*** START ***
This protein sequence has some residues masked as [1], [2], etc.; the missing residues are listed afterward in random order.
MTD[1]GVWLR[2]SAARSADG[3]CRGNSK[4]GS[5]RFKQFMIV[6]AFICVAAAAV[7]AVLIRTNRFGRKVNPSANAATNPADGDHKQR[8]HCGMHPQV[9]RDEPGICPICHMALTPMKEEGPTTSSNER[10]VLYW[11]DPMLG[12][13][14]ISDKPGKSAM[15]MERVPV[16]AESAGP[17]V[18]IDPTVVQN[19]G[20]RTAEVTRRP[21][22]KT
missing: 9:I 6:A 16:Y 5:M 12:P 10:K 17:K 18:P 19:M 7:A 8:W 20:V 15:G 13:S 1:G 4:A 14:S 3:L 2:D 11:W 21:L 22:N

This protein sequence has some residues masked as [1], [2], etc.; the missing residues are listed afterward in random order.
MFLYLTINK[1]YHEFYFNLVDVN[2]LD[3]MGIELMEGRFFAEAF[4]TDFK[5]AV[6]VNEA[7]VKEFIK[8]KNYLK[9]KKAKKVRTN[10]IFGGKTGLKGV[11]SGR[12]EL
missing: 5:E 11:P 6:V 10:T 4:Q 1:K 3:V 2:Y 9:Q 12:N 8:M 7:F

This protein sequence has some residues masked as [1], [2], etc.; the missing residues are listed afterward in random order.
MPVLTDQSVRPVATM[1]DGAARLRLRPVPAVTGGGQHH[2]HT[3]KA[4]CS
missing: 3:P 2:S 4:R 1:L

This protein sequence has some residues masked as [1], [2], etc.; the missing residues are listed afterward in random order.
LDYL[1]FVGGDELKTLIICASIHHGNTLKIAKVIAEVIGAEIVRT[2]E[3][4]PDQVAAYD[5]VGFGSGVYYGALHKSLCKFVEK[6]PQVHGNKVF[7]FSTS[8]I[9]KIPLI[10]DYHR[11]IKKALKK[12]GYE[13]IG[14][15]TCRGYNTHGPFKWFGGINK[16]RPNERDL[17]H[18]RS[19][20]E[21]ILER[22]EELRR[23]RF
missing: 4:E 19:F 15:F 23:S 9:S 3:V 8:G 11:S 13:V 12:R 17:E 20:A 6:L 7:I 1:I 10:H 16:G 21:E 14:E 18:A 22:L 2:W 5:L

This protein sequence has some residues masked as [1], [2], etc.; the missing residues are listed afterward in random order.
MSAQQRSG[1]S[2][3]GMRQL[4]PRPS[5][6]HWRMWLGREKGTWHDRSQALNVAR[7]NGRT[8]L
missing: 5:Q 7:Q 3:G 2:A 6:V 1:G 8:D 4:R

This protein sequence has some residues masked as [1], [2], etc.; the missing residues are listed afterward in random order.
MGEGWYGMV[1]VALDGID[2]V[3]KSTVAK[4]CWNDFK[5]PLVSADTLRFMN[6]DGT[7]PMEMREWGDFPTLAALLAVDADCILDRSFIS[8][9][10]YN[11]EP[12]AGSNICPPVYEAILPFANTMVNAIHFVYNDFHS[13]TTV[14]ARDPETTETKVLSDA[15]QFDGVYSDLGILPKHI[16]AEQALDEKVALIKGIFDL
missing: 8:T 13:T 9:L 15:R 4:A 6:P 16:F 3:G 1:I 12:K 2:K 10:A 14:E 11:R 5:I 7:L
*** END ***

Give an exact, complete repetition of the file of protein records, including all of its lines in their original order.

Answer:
This protein sequence has some residues masked as [1], [2], etc.; the missing residues are listed afterward in random order.
MTD[1]GVWLR[2]SAARSADG[3]CRGNSK[4]GS[5]RFKQFMIV[6]AFICVAAAAV[7]AVLIRTNRFGRKVNPSANAATNPADGDHKQR[8]HCGMHPQV[9]RDEPGICPICHMALTPMKEEGPTTSSNER[10]VLYW[11]DPMLG[12][13][14]ISDKPGKSAM[15]MERVPV[16]AESAGP[17]V[18]IDPTVVQN[19]G[20]RTAEVTRRP[21][22]KT
missing: 9:I 6:A 16:Y 5:M 12:P 10:K 17:K 18:P 19:M 7:A 8:W 20:V 15:G 13:S 1:G 4:A 14:S 3:L 2:D 11:W 21:L 22:N

This protein sequence has some residues masked as [1], [2], etc.; the missing residues are listed afterward in random order.
MFLYLTINK[1]YHEFYFNLVDVN[2]LD[3]MGIELMEGRFFAEAF[4]TDFK[5]AV[6]VNEA[7]VKEFIK[8]KNYLK[9]KKAKKVRTN[10]IFGGKTGLKGV[11]SGR[12]EL
missing: 5:E 11:P 6:V 10:T 4:Q 1:K 3:V 2:Y 9:Q 12:N 8:M 7:F

This protein sequence has some residues masked as [1], [2], etc.; the missing residues are listed afterward in random order.
MPVLTDQSVRPVATM[1]DGAARLRLRPVPAVTGGGQHH[2]HT[3]KA[4]CS
missing: 3:P 2:S 4:R 1:L

This protein sequence has some residues masked as [1], [2], etc.; the missing residues are listed afterward in random order.
LDYL[1]FVGGDELKTLIICASIHHGNTLKIAKVIAEVIGAEIVRT[2]E[3][4]PDQVAAYD[5]VGFGSGVYYGALHKSLCKFVEK[6]PQVHGNKVF[7]FSTS[8]I[9]KIPLI[10]DYHR[11]IKKALKK[12]GYE[13]IG[14][15]TCRGYNTHGPFKWFGGINK[16]RPNERDL[17]H[18]RS[19][20]E[21]ILER[22]EELRR[23]RF
missing: 4:E 19:F 15:F 23:S 9:S 3:V 8:G 11:S 13:V 12:R 17:E 20:A 6:L 7:I 1:I 10:H 16:G 21:E 14:E 18:A 22:L 2:W 5:L

This protein sequence has some residues masked as [1], [2], etc.; the missing residues are listed afterward in random order.
MSAQQRSG[1]S[2][3]GMRQL[4]PRPS[5][6]HWRMWLGREKGTWHDRSQALNVAR[7]NGRT[8]L
missing: 5:Q 7:Q 3:G 2:A 6:V 1:G 8:D 4:R

This protein sequence has some residues masked as [1], [2], etc.; the missing residues are listed afterward in random order.
MGEGWYGMV[1]VALDGID[2]V[3]KSTVAK[4]CWNDFK[5]PLVSADTLRFMN[6]DGT[7]PMEMREWGDFPTLAALLAVDADCILDRSFIS[8][9][10]YN[11]EP[12]AGSNICPPVYEAILPFANTMVNAIHFVYNDFHS[13]TTV[14]ARDPETTETKVLSDA[15]QFDGVYSDLGILPKHI[16]AEQALDEKVALIKGIFDL
missing: 8:T 13:T 9:L 15:R 4:A 6:P 16:F 3:G 1:I 12:K 2:K 10:A 14:E 11:R 5:I 7:L